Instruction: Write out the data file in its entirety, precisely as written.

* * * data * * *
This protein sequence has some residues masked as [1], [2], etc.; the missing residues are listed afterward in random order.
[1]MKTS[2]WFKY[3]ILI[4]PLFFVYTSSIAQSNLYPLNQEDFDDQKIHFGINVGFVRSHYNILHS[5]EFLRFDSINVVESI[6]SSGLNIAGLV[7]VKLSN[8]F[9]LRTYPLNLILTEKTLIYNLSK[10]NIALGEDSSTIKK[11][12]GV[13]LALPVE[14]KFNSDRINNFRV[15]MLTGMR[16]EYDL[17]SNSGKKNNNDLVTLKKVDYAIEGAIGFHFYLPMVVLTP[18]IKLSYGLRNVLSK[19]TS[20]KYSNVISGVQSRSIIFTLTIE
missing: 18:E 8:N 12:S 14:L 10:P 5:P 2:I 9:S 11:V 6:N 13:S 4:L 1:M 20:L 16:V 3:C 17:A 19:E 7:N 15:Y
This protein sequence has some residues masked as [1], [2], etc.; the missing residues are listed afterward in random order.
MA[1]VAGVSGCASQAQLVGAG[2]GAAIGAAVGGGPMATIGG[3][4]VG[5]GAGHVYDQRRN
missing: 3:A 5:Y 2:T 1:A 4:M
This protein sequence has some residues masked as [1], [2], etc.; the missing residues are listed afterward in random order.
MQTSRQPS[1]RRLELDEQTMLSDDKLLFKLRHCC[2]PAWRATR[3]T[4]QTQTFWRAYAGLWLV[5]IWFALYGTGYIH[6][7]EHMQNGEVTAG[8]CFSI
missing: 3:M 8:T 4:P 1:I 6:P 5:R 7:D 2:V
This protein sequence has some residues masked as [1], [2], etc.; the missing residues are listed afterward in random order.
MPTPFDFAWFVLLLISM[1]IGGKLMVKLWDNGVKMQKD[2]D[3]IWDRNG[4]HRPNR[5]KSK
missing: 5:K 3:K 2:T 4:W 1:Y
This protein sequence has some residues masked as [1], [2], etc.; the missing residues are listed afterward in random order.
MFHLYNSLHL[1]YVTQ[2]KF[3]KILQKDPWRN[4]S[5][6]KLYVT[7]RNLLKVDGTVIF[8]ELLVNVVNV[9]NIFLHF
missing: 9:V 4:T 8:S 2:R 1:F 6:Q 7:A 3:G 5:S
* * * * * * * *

This protein sequence has some residues masked as [1], [2], etc.; the missing residues are listed afterward in random order.
[1]MKTS[2]WFKY[3]ILI[4]PLFFVYTSSIAQSNLYPLNQEDFDDQKIHFGINVGFVRSHYNILHS[5]EFLRFDSINVVESI[6]SSGLNIAGLV[7]VKLSN[8]F[9]LRTYPLNLILTEKTLIYNLSK[10]NIALGEDSSTIKK[11][12]GV[13]LALPVE[14]KFNSDRINNFRV[15]MLTGMR[16]EYDL[17]SNSGKKNNNDLVTLKKVDYAIEGAIGFHFYLPMVVLTP[18]IKLSYGLRNVLSK[19]TS[20]KYSNVISGVQSRSIIFTLTIE
missing: 18:E 8:N 12:S 14:L 10:P 5:P 2:I 9:S 11:V 6:N 13:S 4:L 1:M 20:L 16:V 3:C 17:A 19:E 7:N 15:Y
This protein sequence has some residues masked as [1], [2], etc.; the missing residues are listed afterward in random order.
MA[1]VAGVSGCASQAQLVGAG[2]GAAIGAAVGGGPMATIGG[3][4]VG[5]GAGHVYDQRRN
missing: 3:A 5:Y 2:T 1:A 4:M
This protein sequence has some residues masked as [1], [2], etc.; the missing residues are listed afterward in random order.
MQTSRQPS[1]RRLELDEQTMLSDDKLLFKLRHCC[2]PAWRATR[3]T[4]QTQTFWRAYAGLWLV[5]IWFALYGTGYIH[6][7]EHMQNGEVTAG[8]CFSI
missing: 3:M 8:T 4:P 1:I 6:P 5:R 7:D 2:V
This protein sequence has some residues masked as [1], [2], etc.; the missing residues are listed afterward in random order.
MPTPFDFAWFVLLLISM[1]IGGKLMVKLWDNGVKMQKD[2]D[3]IWDRNG[4]HRPNR[5]KSK
missing: 5:K 3:K 2:T 4:W 1:Y
This protein sequence has some residues masked as [1], [2], etc.; the missing residues are listed afterward in random order.
MFHLYNSLHL[1]YVTQ[2]KF[3]KILQKDPWRN[4]S[5][6]KLYVT[7]RNLLKVDGTVIF[8]ELLVNVVNV[9]NIFLHF
missing: 9:V 4:T 8:S 2:R 1:F 6:Q 7:A 3:G 5:S